Warblers bring joy to elderly through the gift of song

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Banner organ player sven read 623761 unsplashA group of amateur singers has been reminding elderly patients, who live with debilitating conditions, of happier times.

The Wilderspool Warblers, from St John’s United Reformed Church, Warrington, volunteer their time to visit care homes once a month, singing old-time and other well-known songs to residents.

Sadly, some of the residents have severe dementia which prevents them engaging in conversations but that does not prevent a familiar song from putting a smile on their faces.

In giving so generously of their talent and time, the singing group – according to Rita Griffiths, Clerk to the URC's Mersey Synod – perfectly demonstrates the holy habit of giving.

Wilderspool Warblers‘The choir has been a regular visitor to the care home over the past three years,' said an activities coordinator from the award-winning care home provider, Belong. 'Performances are always happy, warm and uplifting for residents and members of staff. Some of the residents have severe dementia and/or physical disabilities and are unable to hold conversations, but as soon as we start to sing, we can see their lips moving along to the words, and they begin tapping their fingers and feet.’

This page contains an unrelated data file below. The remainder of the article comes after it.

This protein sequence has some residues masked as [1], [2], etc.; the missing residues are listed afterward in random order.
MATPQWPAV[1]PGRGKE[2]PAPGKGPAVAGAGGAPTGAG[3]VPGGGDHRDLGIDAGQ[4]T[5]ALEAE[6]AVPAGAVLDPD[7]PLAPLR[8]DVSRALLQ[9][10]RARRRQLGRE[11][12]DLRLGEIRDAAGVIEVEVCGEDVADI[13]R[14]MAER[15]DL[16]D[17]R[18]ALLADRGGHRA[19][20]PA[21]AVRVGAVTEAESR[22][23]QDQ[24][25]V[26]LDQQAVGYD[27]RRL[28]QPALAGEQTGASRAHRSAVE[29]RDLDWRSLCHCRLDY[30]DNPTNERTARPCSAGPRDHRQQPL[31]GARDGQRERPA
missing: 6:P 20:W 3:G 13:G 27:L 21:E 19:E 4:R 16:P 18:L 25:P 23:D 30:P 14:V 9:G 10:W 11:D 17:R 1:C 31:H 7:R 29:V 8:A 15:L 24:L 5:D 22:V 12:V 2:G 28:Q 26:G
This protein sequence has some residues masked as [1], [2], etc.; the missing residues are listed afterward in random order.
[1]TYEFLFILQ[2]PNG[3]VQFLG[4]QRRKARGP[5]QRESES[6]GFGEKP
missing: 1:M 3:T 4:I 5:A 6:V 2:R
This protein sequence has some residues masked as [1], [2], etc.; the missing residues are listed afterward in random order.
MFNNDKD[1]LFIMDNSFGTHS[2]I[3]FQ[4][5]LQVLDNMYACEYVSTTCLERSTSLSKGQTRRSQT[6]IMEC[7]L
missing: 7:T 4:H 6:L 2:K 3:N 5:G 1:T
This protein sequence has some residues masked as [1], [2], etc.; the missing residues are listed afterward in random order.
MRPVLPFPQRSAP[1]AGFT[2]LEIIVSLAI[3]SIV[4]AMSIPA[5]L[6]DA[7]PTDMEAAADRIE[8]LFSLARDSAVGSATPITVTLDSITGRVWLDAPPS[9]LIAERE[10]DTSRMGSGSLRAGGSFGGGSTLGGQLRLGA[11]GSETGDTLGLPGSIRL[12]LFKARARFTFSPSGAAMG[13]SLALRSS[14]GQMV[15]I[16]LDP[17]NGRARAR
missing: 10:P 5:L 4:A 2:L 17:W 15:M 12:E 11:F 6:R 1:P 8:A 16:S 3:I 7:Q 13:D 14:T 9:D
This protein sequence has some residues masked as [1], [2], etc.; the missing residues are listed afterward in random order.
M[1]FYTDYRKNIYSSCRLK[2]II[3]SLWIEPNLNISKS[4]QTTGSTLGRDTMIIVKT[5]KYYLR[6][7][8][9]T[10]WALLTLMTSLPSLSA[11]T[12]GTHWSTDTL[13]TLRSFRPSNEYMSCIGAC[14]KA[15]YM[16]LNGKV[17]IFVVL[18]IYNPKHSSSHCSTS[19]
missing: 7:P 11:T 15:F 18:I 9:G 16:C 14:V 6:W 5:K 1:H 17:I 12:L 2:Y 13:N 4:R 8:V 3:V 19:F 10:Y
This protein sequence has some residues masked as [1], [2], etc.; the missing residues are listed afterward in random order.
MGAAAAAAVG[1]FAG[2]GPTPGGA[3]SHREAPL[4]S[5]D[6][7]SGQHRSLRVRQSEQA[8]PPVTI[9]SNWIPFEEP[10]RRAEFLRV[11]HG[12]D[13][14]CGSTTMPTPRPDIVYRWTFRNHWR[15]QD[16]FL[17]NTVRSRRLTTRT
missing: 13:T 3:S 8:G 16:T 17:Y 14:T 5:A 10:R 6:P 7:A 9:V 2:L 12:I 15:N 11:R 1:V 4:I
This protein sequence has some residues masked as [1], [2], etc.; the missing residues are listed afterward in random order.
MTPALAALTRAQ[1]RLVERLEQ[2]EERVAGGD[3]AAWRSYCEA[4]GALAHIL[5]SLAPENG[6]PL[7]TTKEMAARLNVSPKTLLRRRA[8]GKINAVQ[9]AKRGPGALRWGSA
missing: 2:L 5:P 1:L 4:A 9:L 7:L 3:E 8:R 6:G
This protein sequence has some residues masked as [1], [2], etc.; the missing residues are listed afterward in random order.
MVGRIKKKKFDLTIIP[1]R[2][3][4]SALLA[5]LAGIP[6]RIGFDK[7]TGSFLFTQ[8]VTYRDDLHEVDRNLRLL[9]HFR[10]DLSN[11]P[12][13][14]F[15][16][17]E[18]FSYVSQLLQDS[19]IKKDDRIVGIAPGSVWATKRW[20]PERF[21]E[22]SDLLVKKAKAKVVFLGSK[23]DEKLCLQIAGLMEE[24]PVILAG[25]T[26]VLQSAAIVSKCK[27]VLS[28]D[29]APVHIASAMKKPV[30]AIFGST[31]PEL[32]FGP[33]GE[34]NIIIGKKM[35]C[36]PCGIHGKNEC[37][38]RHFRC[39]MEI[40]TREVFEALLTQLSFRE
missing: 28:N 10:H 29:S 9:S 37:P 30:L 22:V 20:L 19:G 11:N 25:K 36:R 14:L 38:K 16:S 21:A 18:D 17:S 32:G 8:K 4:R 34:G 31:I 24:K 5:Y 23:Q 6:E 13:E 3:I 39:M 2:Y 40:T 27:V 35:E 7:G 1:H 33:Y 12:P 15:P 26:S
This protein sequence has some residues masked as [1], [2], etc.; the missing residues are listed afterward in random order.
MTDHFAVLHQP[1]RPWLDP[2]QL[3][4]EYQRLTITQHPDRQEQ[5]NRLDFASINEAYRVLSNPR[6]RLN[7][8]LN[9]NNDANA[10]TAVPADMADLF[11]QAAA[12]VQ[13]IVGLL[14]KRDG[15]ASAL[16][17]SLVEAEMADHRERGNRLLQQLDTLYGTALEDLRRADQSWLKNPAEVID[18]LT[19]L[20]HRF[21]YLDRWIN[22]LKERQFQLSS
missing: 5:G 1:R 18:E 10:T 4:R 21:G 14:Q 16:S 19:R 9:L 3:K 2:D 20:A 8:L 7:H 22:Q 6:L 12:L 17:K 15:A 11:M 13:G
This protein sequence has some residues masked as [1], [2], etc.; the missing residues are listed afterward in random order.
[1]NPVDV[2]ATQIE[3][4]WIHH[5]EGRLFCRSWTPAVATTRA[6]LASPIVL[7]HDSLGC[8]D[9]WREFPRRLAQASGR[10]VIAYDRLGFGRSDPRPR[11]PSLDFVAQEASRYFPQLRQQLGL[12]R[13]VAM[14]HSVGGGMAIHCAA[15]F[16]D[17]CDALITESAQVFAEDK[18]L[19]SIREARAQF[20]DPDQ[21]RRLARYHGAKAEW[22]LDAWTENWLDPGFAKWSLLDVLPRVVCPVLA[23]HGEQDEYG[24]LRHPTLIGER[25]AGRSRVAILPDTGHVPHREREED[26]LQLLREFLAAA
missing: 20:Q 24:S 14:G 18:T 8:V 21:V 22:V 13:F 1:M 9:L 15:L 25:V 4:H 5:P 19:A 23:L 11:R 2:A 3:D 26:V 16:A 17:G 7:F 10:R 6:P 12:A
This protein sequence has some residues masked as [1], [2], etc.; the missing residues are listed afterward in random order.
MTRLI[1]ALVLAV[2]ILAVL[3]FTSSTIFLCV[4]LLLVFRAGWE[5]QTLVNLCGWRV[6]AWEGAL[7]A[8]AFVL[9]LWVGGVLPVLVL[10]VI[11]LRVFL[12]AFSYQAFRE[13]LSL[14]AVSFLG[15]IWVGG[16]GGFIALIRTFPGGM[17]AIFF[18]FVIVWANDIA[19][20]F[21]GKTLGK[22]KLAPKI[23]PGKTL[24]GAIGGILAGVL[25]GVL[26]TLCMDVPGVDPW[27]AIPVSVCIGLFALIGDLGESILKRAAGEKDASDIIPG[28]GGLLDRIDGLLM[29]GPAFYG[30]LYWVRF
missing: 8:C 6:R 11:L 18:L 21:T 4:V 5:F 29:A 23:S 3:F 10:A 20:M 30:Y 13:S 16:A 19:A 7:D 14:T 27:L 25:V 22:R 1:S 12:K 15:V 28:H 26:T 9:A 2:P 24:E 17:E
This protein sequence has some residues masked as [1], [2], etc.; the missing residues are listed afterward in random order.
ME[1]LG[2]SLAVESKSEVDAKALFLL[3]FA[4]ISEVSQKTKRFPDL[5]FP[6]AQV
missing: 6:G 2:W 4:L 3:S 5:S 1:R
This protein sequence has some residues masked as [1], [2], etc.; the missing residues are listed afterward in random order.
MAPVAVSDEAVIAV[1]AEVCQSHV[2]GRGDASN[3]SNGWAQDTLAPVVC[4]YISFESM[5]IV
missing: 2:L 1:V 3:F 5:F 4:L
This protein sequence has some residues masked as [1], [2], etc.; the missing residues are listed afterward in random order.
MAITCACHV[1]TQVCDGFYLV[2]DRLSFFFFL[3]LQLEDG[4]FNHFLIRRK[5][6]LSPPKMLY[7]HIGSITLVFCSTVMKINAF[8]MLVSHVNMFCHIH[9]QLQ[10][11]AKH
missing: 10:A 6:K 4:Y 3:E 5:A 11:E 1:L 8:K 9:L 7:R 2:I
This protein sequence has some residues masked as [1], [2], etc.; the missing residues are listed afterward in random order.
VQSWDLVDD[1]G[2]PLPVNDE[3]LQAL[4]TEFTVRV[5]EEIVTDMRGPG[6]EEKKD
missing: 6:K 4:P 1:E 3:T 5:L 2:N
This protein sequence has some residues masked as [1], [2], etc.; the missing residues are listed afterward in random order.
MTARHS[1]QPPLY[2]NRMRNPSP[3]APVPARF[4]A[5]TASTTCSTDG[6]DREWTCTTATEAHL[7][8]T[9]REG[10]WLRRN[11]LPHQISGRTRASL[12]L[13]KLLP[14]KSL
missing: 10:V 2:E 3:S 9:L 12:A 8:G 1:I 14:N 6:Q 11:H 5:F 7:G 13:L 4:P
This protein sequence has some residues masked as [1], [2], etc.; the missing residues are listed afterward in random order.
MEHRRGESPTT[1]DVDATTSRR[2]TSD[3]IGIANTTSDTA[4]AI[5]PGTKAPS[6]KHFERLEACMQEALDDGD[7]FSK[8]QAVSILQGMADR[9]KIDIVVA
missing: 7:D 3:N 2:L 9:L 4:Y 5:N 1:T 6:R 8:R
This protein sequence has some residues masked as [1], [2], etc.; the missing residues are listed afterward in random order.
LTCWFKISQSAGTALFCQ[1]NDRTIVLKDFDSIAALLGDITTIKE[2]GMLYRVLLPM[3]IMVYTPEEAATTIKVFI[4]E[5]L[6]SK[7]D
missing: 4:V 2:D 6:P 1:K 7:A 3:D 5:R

The national charity Age UK has highlighted the very important role of music when it comes to supporting older people with the issues they face.

In ‘The benefits of music for older people’, the charity commented: ‘Music can improve the quality of life of older people in numerous ways … [It] has been used to treat people of all ages to overcome symptoms of depression, anxiety and loneliness for a number of years … [and] has seen a huge increase in popularity with older people, especially those suffering with dementia.’

Supporting the role of music as therapy for older people, Simon Peters, the URC's Walking the Way Project Manager, encourages congregations to use music, in coordination with the ten Holy Habits featured in Andrew Roberts’ book, to create new community activities.

‘The power of music and song can be tremendous,’ he says. ‘Have a look at Henry’s story and you can see how renewed meaning and connection can be given to those living with dementia and other conditions through the gift of music. Henry is a man who suffered from dementia for a decade and barely spoke to anyone – that is until an organisation called Music and Memory set up an iPod program at his nursing home.'

Simon asks: ‘Who are the older people around us? How can we, as disciples of Jesus, do more to support them and share God’s love with them?'

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Photo: Sven Read/Unsplash 

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